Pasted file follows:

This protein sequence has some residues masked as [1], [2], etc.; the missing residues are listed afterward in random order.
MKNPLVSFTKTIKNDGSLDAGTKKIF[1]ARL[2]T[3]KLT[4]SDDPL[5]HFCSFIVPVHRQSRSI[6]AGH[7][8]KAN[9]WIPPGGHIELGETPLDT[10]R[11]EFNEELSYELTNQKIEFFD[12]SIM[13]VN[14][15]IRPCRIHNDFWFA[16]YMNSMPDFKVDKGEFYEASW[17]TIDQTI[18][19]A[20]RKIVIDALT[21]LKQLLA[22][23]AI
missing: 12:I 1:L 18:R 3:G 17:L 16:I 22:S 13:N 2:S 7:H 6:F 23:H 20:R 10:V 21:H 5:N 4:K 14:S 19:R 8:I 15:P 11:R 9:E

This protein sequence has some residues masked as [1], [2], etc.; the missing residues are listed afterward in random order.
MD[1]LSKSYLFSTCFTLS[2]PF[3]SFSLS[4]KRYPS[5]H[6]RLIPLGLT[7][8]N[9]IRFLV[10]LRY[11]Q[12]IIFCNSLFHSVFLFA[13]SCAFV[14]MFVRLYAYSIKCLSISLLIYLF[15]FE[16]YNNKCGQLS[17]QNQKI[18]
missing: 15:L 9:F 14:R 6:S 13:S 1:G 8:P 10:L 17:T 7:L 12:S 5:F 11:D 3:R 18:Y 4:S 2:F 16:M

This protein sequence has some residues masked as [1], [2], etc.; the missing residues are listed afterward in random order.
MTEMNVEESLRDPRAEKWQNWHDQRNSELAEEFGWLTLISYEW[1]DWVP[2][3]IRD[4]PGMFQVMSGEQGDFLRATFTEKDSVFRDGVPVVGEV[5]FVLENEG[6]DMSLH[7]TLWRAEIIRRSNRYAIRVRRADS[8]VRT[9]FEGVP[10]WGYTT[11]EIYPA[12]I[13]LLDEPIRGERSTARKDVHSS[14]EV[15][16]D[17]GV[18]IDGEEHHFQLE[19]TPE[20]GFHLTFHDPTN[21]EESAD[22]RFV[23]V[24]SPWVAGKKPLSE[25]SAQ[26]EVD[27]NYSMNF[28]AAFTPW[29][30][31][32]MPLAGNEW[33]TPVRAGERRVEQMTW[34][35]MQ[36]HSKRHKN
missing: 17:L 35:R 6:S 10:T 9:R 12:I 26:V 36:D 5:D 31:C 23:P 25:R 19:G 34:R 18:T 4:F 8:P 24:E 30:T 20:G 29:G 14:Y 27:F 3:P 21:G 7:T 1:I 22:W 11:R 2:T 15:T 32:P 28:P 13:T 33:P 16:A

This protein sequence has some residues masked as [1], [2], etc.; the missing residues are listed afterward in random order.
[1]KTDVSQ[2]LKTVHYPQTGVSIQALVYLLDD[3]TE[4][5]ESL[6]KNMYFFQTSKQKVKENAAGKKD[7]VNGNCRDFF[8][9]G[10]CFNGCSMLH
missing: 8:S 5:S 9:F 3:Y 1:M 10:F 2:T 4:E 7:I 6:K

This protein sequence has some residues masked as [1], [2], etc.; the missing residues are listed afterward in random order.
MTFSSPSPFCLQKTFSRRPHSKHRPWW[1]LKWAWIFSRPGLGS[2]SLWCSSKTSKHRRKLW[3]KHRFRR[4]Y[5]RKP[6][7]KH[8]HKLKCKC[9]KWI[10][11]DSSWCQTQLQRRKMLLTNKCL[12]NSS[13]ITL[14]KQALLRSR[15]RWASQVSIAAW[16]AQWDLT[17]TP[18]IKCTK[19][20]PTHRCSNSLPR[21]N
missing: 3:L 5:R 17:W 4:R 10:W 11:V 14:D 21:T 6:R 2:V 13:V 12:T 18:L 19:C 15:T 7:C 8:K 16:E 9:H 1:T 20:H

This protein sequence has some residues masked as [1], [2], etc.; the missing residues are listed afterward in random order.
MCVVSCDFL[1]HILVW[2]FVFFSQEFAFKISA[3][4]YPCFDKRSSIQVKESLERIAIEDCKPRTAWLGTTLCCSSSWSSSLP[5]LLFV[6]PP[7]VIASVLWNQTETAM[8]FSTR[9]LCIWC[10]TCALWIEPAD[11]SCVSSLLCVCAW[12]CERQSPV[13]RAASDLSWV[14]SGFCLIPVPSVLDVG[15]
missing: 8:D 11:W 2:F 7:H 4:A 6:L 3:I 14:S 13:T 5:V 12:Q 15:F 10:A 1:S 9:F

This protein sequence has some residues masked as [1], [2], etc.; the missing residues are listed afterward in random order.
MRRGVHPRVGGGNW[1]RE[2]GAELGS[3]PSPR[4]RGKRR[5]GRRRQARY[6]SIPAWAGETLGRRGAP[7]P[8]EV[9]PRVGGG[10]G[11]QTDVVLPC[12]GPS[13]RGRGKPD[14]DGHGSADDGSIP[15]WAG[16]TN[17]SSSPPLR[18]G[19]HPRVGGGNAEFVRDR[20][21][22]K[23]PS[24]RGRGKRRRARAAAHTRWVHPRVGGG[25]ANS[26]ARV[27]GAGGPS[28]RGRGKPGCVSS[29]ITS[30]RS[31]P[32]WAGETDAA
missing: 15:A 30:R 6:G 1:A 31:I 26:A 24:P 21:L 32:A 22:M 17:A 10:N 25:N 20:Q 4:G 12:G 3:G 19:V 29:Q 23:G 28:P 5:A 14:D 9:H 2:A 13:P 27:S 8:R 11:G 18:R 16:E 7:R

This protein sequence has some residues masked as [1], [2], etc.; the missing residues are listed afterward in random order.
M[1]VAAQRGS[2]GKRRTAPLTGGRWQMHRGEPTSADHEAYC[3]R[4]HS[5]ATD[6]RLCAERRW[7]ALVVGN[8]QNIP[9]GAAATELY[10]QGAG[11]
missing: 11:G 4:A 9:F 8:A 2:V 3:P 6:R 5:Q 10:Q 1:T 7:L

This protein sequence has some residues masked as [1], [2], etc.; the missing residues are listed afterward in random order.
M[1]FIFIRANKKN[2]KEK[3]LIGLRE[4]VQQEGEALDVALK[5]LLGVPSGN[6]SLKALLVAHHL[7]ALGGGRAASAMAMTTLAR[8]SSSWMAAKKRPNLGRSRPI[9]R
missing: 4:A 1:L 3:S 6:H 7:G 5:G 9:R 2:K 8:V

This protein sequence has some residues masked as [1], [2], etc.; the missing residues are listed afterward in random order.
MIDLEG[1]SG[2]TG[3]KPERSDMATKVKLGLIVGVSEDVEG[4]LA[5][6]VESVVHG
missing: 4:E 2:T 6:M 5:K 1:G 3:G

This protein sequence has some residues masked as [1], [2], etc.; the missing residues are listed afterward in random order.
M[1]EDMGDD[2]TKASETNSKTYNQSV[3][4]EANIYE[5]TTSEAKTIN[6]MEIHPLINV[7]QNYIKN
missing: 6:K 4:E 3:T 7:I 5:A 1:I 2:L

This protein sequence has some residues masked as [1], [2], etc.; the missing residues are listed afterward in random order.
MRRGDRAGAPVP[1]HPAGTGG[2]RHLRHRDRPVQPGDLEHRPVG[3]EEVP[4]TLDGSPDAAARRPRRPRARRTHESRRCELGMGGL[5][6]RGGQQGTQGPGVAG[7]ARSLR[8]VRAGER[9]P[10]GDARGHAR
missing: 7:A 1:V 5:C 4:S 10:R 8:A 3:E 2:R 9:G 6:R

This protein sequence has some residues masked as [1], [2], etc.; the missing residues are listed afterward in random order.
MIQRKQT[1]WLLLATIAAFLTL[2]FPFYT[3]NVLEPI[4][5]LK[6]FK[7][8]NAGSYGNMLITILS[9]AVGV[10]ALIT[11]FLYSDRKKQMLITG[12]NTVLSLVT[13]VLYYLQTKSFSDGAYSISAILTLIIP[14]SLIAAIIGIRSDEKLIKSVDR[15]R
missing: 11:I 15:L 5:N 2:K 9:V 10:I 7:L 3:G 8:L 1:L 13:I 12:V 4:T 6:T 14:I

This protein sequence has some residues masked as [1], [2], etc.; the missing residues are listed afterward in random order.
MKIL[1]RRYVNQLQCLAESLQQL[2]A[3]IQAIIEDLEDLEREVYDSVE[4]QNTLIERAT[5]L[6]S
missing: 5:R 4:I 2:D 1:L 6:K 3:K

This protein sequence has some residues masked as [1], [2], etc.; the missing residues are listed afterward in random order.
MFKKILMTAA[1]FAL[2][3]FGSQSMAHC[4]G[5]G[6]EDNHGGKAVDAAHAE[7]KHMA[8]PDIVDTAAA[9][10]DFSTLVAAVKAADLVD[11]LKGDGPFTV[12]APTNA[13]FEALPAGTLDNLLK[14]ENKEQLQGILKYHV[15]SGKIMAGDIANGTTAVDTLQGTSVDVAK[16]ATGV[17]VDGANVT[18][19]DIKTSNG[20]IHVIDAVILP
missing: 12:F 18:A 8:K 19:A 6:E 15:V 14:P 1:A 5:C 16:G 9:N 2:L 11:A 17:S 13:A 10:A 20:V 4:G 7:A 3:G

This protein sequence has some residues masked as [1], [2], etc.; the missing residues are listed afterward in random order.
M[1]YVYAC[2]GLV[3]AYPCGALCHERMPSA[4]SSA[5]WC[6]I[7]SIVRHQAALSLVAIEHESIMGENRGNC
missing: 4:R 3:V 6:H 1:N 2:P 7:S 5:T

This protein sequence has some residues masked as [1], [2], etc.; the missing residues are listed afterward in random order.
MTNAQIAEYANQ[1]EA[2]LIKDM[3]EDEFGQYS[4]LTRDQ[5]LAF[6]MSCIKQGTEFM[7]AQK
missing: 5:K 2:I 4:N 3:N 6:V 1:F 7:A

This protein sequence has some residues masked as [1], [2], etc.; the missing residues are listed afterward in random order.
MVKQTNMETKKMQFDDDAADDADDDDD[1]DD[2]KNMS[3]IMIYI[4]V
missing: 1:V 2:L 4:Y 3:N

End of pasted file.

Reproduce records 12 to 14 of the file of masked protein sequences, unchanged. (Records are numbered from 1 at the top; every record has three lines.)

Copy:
This protein sequence has some residues masked as [1], [2], etc.; the missing residues are listed afterward in random order.
MRRGDRAGAPVP[1]HPAGTGG[2]RHLRHRDRPVQPGDLEHRPVG[3]EEVP[4]TLDGSPDAAARRPRRPRARRTHESRRCELGMGGL[5][6]RGGQQGTQGPGVAG[7]ARSLR[8]VRAGER[9]P[10]GDARGHAR
missing: 7:A 1:V 5:C 4:S 10:R 8:A 3:E 2:R 9:G 6:R

This protein sequence has some residues masked as [1], [2], etc.; the missing residues are listed afterward in random order.
MIQRKQT[1]WLLLATIAAFLTL[2]FPFYT[3]NVLEPI[4][5]LK[6]FK[7][8]NAGSYGNMLITILS[9]AVGV[10]ALIT[11]FLYSDRKKQMLITG[12]NTVLSLVT[13]VLYYLQTKSFSDGAYSISAILTLIIP[14]SLIAAIIGIRSDEKLIKSVDR[15]R
missing: 11:I 15:L 5:N 2:K 9:V 10:I 7:L 3:G 8:L 1:L 13:I 12:V 4:T 6:T 14:I

This protein sequence has some residues masked as [1], [2], etc.; the missing residues are listed afterward in random order.
MKIL[1]RRYVNQLQCLAESLQQL[2]A[3]IQAIIEDLEDLEREVYDSVE[4]QNTLIERAT[5]L[6]S
missing: 5:R 4:I 2:D 1:L 6:K 3:K